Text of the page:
We share your work on all of our social media sites (Facebook, Twitter, etc.).
You can earn loads of fun badges! Earn enough and you rise to the level of Guru, which can lead to a paid writing gig as one of our Idiot’s Guides book authors!

Right, so after working for free for some unspecified period of time to earn nothing but exposure and badges(REALLY? Who do you think we writers are, 8 year-olds?) you may finally move up to considered for a job that could pay you. In the interim, I suppose you're supposed to live on air or  bunk in your parents' house. Maybe they really do think they're getting children to write for badges and are waiting for them to grow up before actually expecting any real compensation for work.

 You know what I would be sure to include if I were writing an Idiot's Guide for writers? It would be not to fall for the exposure line from someone who claims to be offering you the gig because of the exposure you've already achieved on your own. I'd also go over the information I included in http://writewaypro.blogspot.com/2016/05/writing-for-free-is-not-deductible.html

Friday, May 20, 2016

Optimizing the mobile experience

Mindful of the increasing number of its customers who access its site through smartphones, Simplyhealth enhanced its mobile application delivery.

As a major health-cash-plan provider that serves nearly 3.5 million customers in the United Kingdom, Simplyhealth has to keep track of the pulse of its customer base in order to meet their needs effectively. Knowing that about 40 percent of its Web traffic comes through mobile devices, the organization has to ensure that its content works on a range of different units.
In the past, Simplyhealth underwent a lot of time-consuming testing that didn't accurately replicate the user experience. Determined to forestall any possible glitches in its mobile service, the organization started looking for a solution in 2013.
- See more at: http://www.baselinemag.com/mobility/testing-responsive-design-on-mobile-devices.html#sthash.qjHcgp3u.dpuf

Thursday, May 19, 2016

Don't you recognize my voice?

What's your mother's maiden name? 
Which street did you live on when you were growing up? 
What's the name of your first pet? 
In what city was your parent born?

Sound familiar?
These are standard identity authentication questions that all have to be answered before you get to bring up what you really called about. Certainly, we want measures of security, though it is possible to authenticate the caller other ways.

Voice biometrics is becoming increasingly popular. It's not a complete solution on its own, as all security experts insist single-step authentication are not secure enough for anything you really wish to protect. But it offers the advantage of convenience and likely better security than questions whose answers can often be obtained with some online searches and a view of your Facebook profile.

Read more in  Securely Yours: Voice Biometric Authentication Gains Traction

Thursday, May 12, 2016

Data for better job matches

How do you know that a new hire will work out? Even a perfect resume doesn’t guarantee it because there are many other factors that determine if an individual will be happy and productive at a particular organization. That’s the premise of job matching startup called Ideal.com. It takes in a lot more data from both employee and employer to predict compatibility for sales positions.

Credit: iStock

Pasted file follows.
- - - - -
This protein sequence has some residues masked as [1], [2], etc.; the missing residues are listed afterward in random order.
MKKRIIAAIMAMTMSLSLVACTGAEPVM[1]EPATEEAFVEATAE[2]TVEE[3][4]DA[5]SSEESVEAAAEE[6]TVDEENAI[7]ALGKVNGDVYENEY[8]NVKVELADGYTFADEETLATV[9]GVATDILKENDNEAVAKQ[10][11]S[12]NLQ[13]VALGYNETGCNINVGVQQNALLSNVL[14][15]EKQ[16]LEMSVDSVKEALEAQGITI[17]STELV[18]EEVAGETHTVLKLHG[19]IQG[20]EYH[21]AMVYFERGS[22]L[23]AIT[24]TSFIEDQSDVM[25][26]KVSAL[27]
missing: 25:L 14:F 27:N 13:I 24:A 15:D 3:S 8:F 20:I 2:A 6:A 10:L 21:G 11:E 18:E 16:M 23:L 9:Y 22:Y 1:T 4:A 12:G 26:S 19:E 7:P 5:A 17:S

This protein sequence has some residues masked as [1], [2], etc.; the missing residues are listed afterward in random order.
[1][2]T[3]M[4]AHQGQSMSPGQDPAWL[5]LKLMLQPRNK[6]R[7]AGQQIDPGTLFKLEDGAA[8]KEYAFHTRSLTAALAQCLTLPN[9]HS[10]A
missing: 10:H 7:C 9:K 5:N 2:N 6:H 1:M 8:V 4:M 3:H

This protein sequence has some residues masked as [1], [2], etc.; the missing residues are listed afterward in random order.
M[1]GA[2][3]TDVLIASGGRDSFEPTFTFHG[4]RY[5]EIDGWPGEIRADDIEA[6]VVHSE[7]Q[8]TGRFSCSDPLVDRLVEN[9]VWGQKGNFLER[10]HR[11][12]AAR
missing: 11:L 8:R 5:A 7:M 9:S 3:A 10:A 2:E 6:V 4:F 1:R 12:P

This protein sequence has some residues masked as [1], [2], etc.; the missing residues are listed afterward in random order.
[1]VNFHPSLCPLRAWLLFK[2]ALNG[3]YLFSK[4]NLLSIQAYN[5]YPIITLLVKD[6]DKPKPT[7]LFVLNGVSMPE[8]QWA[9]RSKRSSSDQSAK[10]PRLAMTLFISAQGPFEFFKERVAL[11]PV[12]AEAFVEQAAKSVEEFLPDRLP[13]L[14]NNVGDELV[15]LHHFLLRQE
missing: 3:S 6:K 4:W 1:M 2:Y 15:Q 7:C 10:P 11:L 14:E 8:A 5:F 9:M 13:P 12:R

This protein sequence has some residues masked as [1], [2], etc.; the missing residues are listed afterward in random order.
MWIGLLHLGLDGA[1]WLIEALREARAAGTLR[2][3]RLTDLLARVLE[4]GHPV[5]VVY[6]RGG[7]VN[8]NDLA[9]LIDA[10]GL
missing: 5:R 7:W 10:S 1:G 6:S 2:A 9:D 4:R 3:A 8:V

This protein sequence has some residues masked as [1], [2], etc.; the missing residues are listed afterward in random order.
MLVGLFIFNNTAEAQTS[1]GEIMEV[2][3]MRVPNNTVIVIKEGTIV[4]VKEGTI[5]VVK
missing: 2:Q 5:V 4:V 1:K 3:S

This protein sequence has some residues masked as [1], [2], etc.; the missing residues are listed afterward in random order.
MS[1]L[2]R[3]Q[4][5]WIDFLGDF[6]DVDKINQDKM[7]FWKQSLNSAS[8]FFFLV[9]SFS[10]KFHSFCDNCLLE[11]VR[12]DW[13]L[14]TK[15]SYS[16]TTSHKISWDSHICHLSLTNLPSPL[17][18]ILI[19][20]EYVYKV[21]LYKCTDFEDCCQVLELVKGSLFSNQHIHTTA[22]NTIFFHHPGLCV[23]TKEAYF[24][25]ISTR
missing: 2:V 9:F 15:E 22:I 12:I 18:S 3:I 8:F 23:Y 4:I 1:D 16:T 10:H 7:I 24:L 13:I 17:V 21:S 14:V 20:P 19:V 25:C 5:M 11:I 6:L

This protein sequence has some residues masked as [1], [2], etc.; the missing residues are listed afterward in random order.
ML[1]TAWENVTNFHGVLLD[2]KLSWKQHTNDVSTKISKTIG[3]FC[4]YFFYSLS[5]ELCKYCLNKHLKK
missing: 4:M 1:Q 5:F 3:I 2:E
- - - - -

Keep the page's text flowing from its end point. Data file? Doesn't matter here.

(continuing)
Credit: iStock
If that sounds rather like online dating, it should, because that's the model that Somen Mondal, Ideal.com’s CEO, invokes. I spoke to him on the phone about how his approach works. He also revealed what made him realize that there is a need for a better way to match candidates with companies.
Read more in 

Data-Driven Hiring Takes Command

Writing for free is not tax deductible

Recently I brought down my auto insurance premium significantly and wanted to find  a media outlet that was a good fit for the topic and that would pay me for writing about it. In the course of hunting around for sites of that sort and came across one that said it does want guest bloggers. But the pay is so low, it recommends you can consider the writing a donation. Here's the exact wording:
  • Small fee of $20 per post.  If you normally charge more, ask your accountant if the rest of your fee is considered a donation. We'll be happy to send you our 501c3 letter.  Please also let us know if you would just like to donate the full amount, and not receive payment.
This is not just laughable but dangerous. In my eyes, the site lost all credibility if the editors actually believe what they're saying or are low enough to deliberately lure people into doing work for free or for far less than they deserve because they can gain a tax advantage.

I do volunteer work regularly. Sometimes it's writing, sometimes it's packing up food for people in the neighborhood, and sometimes it's covering phones as a dispatcher for a local roadside assistance service. It's voluntary work that I do to help, but it is not tax deductible. I looked this up once and discovered that in the views of the government, the only deductible expense associated with volunteer work would be out-of-pocket expenses -- not the value you place on your time. See https://www.irs.gov/pub/irs-pdf/p526.pdf That is explicitly stated as item #4 on "Contributions You Can't Deduct."

So if anyone tries to sell you on donating your time with the compensation of a tax deduction, be aware that the IRS will not allow it. It could possibly work for those who sell products -- say food for an event or possibly even physical books, but not for the articles you compose for a site.  

Related posts: http://writewaypro.blogspot.com/2016/02/save-me-from-resume-advice.html

Friday, May 6, 2016

The post that got the most comments

That's the most comments to date of any single blog on that site, already topping 145.

Like much of the tech featured in the original Star Trek and other futuristic shows, communicating with a computer directly through speech has long been a reality via an interface dominated by Nuance, the company behind the virtual assistant female voice many hear on their smartphones and computers. But Google is upping the game with software that promises to deliver more than its competition does now and down the road.
See more in 

Google Cloud Speech API: A Step Forward for Voice Activation